And so it begins, "off season" training--even though it's not really the off season since I'm racing cyclox. Maybe I should call it darkness training, trainer hell, or simply use Kate's phrase, riding the road to nowhere (RTN). Whatever I call it, it's the same drudgery. Spinning in the basement, on the trainer, is enough to make one lose her mind. I was surprised to hear how many people still ride outside at this time of year. Several cyclists I know have some flex in their day, so they move their training rides to lunch time. I haven't gotten brave enough to try that yet because I 'm afraid of the comments I'd get at work. I was also surprise at how many people ride at night. If I ride from home, that's not really a viable option because on most of my routes, the streetlights are few and far between. Riding in the county or city provide better options, but I'm still learning what routes are safe at certain times of the evening. I'm going to venture on a solo night ride on Wednesday. I have to admit I have some trepidation about it, but hope it will go well.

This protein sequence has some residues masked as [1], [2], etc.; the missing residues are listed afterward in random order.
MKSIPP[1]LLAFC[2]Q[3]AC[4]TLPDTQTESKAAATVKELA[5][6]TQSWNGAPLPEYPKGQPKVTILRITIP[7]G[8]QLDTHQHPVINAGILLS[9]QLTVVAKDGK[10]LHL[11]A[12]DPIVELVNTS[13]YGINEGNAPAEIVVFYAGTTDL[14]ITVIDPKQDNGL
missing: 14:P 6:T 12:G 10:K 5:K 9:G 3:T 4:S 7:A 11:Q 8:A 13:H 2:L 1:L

Sunday, November 7, 2010

28/365: Homework Time

I'm on a Boo kick this weekend, probably because he will be six tomorrow. He is also student of the week this coming week at school. As part of being student of the week, he has to color and complete a poster "all about him." He and I worked on it Friday afternoon, doing most of the coloring. We also did one of the sections together this morning. I made myself busy this evening so that he and Daddy could spend some time working on it together as well. I want Boo to see both of us as resources for homework and school. By the way, his three cool facts about himself are: (1) He likes Johnny Cash (2) He met Mark Cavendish and (3) He can count to 100.

Race Report: County Bubba

The downed log obstacle. *Photo cred: E'ville Mike D.